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European Journal of Prosthodontics and Restorative Dentistry

Adequately Prepared? A Study Using an Innovative Computer Application to Measure Clinical Crown Convergence Angles Achieved by Students at a UK Dental School

Abstract

European Journal of Prosthodontics and Restorative Dentistry (2019) 27, 32–38

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Adequately Prepared? A Study
Using an Innovative Computer
Application to Measure
Clinical Crown Convergence
Angles Achieved by Students
at a UK Dental School

Keywords
Convergence Angle
Dental Student
Crown

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Authors

ABSTRACT

Kenneth James Strain*

(BDS, DIP H&T, MFDS RCS (Ed.))

Janine Tiu§

(PhD, BDent Tech, PGDipDentTech)

Ba

James Mackie*

(Pg Dip Dent Tech)

Stephen J Bonsor*

(BDS, (hons), MSc FHEA , FDS RCPS
(Glasg))
(BDS MSc, FDS RCS (Eng.) FDS RCS (Ed.)
FFGDP)

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Address for Correspondence

is

Richard J Ibbetson*

Kenneth James Strain*

Email: [email protected]

University of Otago

©

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* University of Aberdeen, Westburn Drive, AB25
3BZ Aberdeen, United Kingdom
§

This study examined the total occlusal convergence angles created for full coverage crown
preparations by students at a UK dental school. Working casts of 82 clinical crown preparations were scanned using a 3D scanner. Stereolithographic files were uploaded to Preppr, a
crown preparation analysis application. Mean bucco-lingual convergence angle were 19.6°
(+/-11.7) and mesial-distally 17.8° (+/-11.1). Smallest bucco-lingual convergence angles were
achieved for canine teeth with the largest on molar teeth. The smallest mesio-distal values
were on canine teeth with the largest on molar teeth. Ideal total convergence angles (4-14°)
were achieved in 23% of bucco-lingual preparations and 33% of mesio-distal preparation. Results for clinically acceptable angles (10-20°) were 30% and 40% respectively. There were
no statistically significant differences between tooth types for mean bucco-lingual values.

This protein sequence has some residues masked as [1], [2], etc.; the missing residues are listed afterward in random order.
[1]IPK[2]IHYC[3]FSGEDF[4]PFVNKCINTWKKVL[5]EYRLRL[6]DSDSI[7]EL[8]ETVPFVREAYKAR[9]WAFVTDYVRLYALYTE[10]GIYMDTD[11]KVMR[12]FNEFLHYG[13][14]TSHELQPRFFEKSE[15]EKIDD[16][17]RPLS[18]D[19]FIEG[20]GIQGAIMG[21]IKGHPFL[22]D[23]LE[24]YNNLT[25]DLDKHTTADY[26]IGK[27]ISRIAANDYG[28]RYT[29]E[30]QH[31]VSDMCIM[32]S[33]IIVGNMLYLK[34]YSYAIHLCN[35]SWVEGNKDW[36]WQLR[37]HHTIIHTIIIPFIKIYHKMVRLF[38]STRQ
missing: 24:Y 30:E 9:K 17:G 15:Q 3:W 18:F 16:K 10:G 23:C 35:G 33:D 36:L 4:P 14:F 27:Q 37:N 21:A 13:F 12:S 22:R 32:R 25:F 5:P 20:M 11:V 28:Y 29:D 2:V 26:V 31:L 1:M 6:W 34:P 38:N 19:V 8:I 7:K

(p=0.623), mesio-distal mean values were statistically different by tooth type (p=0.003).
Mean values for mandibular molars were significantly higher than for maxillary incisors
(p=0.001) and mandibular molars had significantly higher values than maxillary canines
(p=0.045). Results in this study were comparable to those of other students and qualified
clinicians, with a minority of preparation achieving ideal values.

INTRODUCTION
The effects of different total occlusal convergence angles (TOC) or tapers on
the clinical success of full coverage crowns have been extensively investigated
both in vivo and in vitro. The angle formed by the opposing walls of a crown
preparation when viewed in a given plane forms the total convergence angle.1
The majority of research examining TOC has been laboratory based with a
paucity of research examining the convergence angles achieved by clinicians
intra-orally.2,3 When assessing TOC, two key concepts must be considered, retention and resistance form. Retention is the ability of a crown to resist forces
acting to dislodge it along its path of insertion, resistance is the ability of the
crown to resist forces acting to dislodge it in a direction other than the path of
insertion.1 Jorgensen found an inverse relationship between TOC angles and
retention,4 TOC has also been shown to be a key determinant of the resistance
form of an abutment.5 The greater the TOC of a crown preparation, the lower
the forces needed to dislodge the restoration.6

Received: 12.05.2018
Accepted: 20.11.2018
doi: 10.1922/EJPRD_01832Strain07

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Copyright ©2019 by Dennis Barber Ltd. All rights reserved.

Authors

Kenneth James Strain, Janine Tiu, James Mackie, Stephen J Bonsor, Richard J Ibbetson

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